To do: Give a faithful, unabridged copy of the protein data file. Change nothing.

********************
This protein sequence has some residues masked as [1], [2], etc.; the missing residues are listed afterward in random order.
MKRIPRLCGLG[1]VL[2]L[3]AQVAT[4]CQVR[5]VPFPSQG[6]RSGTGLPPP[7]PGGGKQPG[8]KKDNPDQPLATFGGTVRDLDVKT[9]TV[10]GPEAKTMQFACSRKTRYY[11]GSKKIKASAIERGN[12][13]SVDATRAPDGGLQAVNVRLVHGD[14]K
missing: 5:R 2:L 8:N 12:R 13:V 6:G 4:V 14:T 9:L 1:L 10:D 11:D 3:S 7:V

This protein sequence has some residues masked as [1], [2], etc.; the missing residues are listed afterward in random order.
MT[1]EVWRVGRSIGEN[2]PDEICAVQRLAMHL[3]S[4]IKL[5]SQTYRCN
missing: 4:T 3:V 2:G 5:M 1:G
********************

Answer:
This protein sequence has some residues masked as [1], [2], etc.; the missing residues are listed afterward in random order.
MKRIPRLCGLG[1]VL[2]L[3]AQVAT[4]CQVR[5]VPFPSQG[6]RSGTGLPPP[7]PGGGKQPG[8]KKDNPDQPLATFGGTVRDLDVKT[9]TV[10]GPEAKTMQFACSRKTRYY[11]GSKKIKASAIERGN[12][13]SVDATRAPDGGLQAVNVRLVHGD[14]K
missing: 5:R 2:L 8:N 12:R 13:V 6:G 4:V 14:T 9:L 1:L 10:D 11:D 3:S 7:V

This protein sequence has some residues masked as [1], [2], etc.; the missing residues are listed afterward in random order.
MT[1]EVWRVGRSIGEN[2]PDEICAVQRLAMHL[3]S[4]IKL[5]SQTYRCN
missing: 4:T 3:V 2:G 5:M 1:G